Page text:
Adobe Indesign - Copy and Paste or Place?


@GCarlD

@GCarlD

Well-Known Member
#1
Quick question guys, I have a page in my InDesign doc which I have copied and pasted vector elements from an .AI file, things like logos (vector). Is it ok to be this lazy, or is it best to actually 'Place' these images into InDesign?

Cheers!
 
hankscorpio

hankscorpio

Moderator
Staff member
#2
Typically place the images rather than copy and paste.

Placing is quite simple, drag and drop from Finder/Explorer - or you can use File>Place

I'm not sure how that's lazier than opening up illustrator and copying and pasting it in... seems it would be quicker to drag and drop.


However, I'll often just copy and paste icons in, as I may want to change colour etc as I go along or per section - and it's faster than creating 26 variations of an icon for 1 project.


I'd never copy and paste artwork supplied, logos, complex artwork etc.


One side effect of having lots of vector data natively inside InDesign, with lots of logos, images, etc. copy and pasted into the document is that it can get quite slow and has a negative impact on you moving around the document fluidly.


With placed files - you can control the detail level that shows - either by individually selecting an object and going to Object>Display Performance - or gloablly using View>Document Performance


You can also globally change how vectors are viewed in each preview - here's an article I wrote some time ago
https://indesignsecrets.com/high-res-image-look-low-res.php
 
Paul Murray

Paul Murray

Moderator
Staff member
#3
I only copy/paste vector objects if I need to change the colours. Logos, etc I add in as a link to prevent cluttering up my Swatches panel with all the tones from the vector object, and to also make it easy to update multiple instances.
 
@GCarlD

@GCarlD

Well-Known Member
#4
Thanks guys, from the sounds of things it seems like it doesn't really matter for the 2-page doc I'm working on. Most of them are in fact icons with a couple of logos.

If it is best to 'Place' everything, which is what I usually do (first time I've copied and pasted graphics from another file), then I can do so, it just means resizing the original graphics and saving them as Jpegs, before placing them in InDesign (hence my lazy comment). I know I can resize in InDesign but there's no point 'Placing' in larger files than what is actually needed (file size and all that). Or does it not matter? Should I just Place in InDesign and resize in there too?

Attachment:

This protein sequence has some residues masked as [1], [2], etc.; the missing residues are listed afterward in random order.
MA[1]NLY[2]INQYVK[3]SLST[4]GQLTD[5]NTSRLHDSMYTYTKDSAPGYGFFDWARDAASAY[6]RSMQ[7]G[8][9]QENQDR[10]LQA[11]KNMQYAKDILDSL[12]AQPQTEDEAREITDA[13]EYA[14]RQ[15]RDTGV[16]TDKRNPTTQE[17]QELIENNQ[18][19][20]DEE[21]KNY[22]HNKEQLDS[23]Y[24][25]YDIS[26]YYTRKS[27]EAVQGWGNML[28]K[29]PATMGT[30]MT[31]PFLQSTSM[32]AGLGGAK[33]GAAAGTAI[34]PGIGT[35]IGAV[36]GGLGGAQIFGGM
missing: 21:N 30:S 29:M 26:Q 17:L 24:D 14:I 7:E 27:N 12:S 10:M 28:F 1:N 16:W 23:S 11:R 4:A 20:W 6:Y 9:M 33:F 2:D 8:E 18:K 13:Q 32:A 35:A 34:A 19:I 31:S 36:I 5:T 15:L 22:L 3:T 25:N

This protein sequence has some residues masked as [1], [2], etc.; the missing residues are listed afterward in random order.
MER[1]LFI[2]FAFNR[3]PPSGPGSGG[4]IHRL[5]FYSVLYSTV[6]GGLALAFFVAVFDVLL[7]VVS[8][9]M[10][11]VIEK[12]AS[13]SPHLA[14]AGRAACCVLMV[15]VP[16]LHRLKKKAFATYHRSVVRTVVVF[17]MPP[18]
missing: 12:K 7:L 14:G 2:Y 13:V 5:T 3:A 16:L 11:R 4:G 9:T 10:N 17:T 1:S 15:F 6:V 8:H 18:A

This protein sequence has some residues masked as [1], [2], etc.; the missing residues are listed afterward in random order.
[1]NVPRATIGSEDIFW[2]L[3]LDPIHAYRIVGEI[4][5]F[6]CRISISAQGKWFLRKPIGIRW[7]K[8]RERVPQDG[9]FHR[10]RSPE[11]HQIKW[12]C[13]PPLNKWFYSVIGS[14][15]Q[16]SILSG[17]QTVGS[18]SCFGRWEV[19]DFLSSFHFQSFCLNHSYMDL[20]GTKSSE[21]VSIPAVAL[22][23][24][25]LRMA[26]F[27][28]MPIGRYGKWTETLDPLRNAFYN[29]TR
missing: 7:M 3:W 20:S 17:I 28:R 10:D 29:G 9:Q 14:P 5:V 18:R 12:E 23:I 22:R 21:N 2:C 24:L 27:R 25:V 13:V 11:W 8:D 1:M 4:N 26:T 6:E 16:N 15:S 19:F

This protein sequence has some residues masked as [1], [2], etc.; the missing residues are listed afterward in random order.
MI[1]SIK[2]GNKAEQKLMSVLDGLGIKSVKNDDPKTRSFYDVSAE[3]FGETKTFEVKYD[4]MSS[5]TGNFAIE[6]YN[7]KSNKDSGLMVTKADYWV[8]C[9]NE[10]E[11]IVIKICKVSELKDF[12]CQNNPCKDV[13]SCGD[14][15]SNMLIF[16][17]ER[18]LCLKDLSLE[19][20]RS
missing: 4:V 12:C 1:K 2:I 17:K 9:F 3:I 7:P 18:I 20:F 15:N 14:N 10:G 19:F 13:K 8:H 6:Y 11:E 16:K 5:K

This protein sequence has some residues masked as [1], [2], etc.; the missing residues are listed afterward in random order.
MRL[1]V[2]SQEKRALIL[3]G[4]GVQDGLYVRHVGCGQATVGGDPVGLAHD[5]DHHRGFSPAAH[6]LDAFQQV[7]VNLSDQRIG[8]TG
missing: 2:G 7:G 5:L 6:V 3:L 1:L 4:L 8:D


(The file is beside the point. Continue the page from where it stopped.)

F

four

Member
#5
You can resize in indesign. There's no need to scale everything before you bring it in unless you have a doc with lots of images that are huge and you want to bring down the size of the packaged artwork. When making a pdf the images will be compressed to a certain size anyway.

Are you copy/pasting jpegs into indesign??
 
F

four

Member
#7
If you can keep things vector it is always best to do so to ensure higher quality print.

Like the others have said only paste in vectors when they are fairly simple and you need to change colours easily. Placing will speed up your layout.

Obviously the benefit of placing items (especially logos) is that if you need to change the logo it will update on all artwork. Nothing worse than having to go through several docs updating things when it can be done once in illy.

I would never paste a jpeg/tif. You would have to paste it back into photoshop to alter colours and check resolution.
 
hankscorpio

hankscorpio

Moderator
Staff member
#8
There is definitely a chance of making your document extremely vector dense, which means the file sizes can get humongous.

So, if you're copying and pasting that info as vector from AI to ID then you're going to see drastic slow down in ID.

If you place the AI - then you are placing a link to the file - which makes the final output Vector dense, and not the InDesign file itself.

With vector dense PDFs there's an element of a document being too large to render correctly on some computers, due to hardware. But for printing it is almost always desired to have vector objects.


You can place JPEGs if you wish, but any spot colours would be lost, and things like that - plus if the client wants to change the colour of an icon, you have to open that in Illustrator and make a new Jpeg and relink it back to InDesign.

JPEGs don't support transparency, so you'd need to have a Work Path in Photoshop should it end up on a colour background.


Best practice is to place AI files directly - don't copy and paste - and if it's getting too vector dense, you can always of course save your AI files as PSD files.

Place the PSD file - which would support transparency.

But there shouldn't be any need to do any of this.

Just place the AI file directly into InDesign.

File remains scalable and easy to manipulate over making additional artwork that you don't need.
 
@GCarlD

@GCarlD

Well-Known Member
#9
Thanks guys, I'll Place for the sake of good practice, although unnecessary in this case; small file size, content heavy, 2-pages, 2 logos and a few icons which will never need editing with the exception of resizing if necessary. Also, it is not for a client and will rarely be printed, so I cutting corners out of a bout of Lazyitis that I caught.
 
hankscorpio

hankscorpio

Moderator
Staff member
#10
bear-in-mind.jpg




If you do copy and paste to InDesign - then you no longer have a link to the image.

If you ever need to send the Vector artwork to another person, then it's embedded in the InDesign file.

However, if you use File>Package, it will collect all the InDesign file, the fonts, the images, PDF, IDML file etc. into one location.


Making it easy to send off the artwork images to someone else, without having to send the artwork.
 
Top